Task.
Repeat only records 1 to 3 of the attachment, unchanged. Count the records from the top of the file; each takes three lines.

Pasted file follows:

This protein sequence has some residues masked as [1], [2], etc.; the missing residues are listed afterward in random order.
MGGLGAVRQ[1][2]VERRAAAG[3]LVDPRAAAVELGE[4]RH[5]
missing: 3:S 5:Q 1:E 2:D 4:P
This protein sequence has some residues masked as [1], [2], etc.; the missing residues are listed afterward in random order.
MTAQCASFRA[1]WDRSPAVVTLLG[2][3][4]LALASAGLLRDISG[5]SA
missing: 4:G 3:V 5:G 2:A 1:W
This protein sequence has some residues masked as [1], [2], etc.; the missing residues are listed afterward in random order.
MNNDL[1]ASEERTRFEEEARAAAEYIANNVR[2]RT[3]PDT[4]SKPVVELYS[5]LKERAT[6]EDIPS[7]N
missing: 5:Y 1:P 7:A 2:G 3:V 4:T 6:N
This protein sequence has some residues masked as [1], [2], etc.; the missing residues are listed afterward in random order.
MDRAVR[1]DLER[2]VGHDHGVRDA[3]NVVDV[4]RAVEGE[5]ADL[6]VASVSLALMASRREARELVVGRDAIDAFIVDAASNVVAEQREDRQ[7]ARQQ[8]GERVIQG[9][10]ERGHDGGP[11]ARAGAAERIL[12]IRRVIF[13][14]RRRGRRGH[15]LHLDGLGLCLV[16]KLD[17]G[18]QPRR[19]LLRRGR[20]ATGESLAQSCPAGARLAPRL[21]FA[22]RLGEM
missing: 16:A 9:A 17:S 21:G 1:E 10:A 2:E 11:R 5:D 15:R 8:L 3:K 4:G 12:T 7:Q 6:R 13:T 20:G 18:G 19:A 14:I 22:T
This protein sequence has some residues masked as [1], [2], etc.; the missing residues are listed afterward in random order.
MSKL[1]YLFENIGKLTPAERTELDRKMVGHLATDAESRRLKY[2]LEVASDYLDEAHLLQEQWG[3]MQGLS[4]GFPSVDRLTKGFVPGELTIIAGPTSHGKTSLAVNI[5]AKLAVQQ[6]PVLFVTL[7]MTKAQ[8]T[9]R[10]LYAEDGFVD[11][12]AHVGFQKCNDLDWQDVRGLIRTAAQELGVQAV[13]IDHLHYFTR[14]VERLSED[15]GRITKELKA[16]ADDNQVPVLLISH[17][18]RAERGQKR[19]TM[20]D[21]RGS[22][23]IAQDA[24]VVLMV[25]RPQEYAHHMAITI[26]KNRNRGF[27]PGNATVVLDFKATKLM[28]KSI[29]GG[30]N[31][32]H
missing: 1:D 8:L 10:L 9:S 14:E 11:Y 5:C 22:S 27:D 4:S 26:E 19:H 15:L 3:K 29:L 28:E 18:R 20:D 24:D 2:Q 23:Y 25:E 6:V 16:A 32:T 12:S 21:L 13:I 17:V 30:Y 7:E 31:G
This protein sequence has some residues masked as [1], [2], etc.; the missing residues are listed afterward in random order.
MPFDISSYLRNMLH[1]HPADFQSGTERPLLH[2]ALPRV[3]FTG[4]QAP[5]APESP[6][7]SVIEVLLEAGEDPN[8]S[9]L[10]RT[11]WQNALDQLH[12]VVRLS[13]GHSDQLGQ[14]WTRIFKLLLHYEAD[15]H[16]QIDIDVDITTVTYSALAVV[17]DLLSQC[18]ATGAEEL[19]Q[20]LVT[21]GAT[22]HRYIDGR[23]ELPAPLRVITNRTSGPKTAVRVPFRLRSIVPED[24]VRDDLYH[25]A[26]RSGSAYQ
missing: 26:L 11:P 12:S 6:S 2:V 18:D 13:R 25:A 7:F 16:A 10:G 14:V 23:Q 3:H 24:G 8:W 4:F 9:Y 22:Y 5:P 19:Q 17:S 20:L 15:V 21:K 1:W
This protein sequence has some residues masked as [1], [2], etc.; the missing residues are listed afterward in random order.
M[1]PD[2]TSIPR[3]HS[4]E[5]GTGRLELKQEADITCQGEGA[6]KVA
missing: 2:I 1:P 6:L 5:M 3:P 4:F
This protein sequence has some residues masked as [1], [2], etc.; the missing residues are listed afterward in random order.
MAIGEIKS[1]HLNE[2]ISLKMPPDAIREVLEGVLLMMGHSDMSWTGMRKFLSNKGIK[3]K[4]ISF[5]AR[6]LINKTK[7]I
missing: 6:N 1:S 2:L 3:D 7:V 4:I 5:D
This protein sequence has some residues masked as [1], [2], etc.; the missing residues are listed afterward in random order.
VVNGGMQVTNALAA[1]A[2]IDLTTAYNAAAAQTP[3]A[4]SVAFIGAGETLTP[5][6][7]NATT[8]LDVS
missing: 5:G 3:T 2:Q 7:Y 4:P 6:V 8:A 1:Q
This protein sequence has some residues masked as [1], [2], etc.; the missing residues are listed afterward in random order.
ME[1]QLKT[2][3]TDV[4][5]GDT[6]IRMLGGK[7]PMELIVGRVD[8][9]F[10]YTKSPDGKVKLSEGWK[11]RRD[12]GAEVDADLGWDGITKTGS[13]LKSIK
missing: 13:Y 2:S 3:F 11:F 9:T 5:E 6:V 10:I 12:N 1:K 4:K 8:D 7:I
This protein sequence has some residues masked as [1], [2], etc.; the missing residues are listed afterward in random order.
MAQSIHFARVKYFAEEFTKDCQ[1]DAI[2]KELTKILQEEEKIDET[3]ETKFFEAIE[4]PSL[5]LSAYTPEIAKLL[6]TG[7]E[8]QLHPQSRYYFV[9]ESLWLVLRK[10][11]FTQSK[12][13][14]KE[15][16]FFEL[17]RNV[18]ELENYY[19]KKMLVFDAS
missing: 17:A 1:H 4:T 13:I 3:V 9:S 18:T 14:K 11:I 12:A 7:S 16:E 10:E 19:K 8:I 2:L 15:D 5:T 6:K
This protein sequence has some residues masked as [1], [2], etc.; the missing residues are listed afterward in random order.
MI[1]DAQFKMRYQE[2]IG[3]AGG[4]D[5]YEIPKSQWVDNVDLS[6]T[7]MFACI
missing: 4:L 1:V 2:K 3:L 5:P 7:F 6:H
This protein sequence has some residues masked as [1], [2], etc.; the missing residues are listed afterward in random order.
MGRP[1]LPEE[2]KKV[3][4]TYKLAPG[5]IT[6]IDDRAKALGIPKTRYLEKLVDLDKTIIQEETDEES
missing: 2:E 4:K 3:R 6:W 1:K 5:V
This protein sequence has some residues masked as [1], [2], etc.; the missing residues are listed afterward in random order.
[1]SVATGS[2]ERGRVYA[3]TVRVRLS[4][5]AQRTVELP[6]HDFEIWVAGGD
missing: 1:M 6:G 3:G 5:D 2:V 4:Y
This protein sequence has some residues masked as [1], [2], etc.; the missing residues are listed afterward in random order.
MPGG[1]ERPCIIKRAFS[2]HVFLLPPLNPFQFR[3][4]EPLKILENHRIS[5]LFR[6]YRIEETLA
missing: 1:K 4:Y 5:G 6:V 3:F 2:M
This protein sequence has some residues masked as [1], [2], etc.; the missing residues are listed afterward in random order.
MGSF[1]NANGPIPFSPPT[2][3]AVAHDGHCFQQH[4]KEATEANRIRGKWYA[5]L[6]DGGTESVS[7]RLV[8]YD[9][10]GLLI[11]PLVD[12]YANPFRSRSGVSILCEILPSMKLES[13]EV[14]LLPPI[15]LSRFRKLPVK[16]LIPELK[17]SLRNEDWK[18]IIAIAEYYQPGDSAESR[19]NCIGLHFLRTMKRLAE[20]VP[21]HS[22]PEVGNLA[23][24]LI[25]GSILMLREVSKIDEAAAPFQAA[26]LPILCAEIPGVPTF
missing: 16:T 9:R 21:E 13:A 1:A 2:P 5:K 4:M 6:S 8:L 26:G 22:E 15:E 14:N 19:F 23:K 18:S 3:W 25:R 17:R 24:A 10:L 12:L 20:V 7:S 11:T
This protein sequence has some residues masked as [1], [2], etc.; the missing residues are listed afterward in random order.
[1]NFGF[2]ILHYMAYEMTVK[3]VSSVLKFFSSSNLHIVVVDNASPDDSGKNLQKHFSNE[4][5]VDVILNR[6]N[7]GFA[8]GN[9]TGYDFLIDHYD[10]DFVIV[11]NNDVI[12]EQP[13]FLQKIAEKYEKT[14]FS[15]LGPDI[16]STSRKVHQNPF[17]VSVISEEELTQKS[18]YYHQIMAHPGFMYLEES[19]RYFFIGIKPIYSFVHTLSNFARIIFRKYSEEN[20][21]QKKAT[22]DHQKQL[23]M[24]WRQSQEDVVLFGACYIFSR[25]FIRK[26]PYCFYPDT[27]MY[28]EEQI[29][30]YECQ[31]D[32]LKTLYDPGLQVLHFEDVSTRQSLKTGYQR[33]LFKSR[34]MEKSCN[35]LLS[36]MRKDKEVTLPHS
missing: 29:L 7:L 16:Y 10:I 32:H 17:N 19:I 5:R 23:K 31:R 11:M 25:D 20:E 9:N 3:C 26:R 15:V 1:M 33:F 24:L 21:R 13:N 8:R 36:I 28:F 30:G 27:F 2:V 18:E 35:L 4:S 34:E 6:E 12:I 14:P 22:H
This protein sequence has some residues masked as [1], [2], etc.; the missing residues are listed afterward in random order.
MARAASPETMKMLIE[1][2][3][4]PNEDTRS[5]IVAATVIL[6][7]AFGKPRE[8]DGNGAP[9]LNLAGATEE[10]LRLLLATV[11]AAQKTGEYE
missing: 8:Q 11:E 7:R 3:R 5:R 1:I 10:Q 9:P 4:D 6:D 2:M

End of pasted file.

This protein sequence has some residues masked as [1], [2], etc.; the missing residues are listed afterward in random order.
MGGLGAVRQ[1][2]VERRAAAG[3]LVDPRAAAVELGE[4]RH[5]
missing: 3:S 5:Q 1:E 2:D 4:P
This protein sequence has some residues masked as [1], [2], etc.; the missing residues are listed afterward in random order.
MTAQCASFRA[1]WDRSPAVVTLLG[2][3][4]LALASAGLLRDISG[5]SA
missing: 4:G 3:V 5:G 2:A 1:W
This protein sequence has some residues masked as [1], [2], etc.; the missing residues are listed afterward in random order.
MNNDL[1]ASEERTRFEEEARAAAEYIANNVR[2]RT[3]PDT[4]SKPVVELYS[5]LKERAT[6]EDIPS[7]N
missing: 5:Y 1:P 7:A 2:G 3:V 4:T 6:N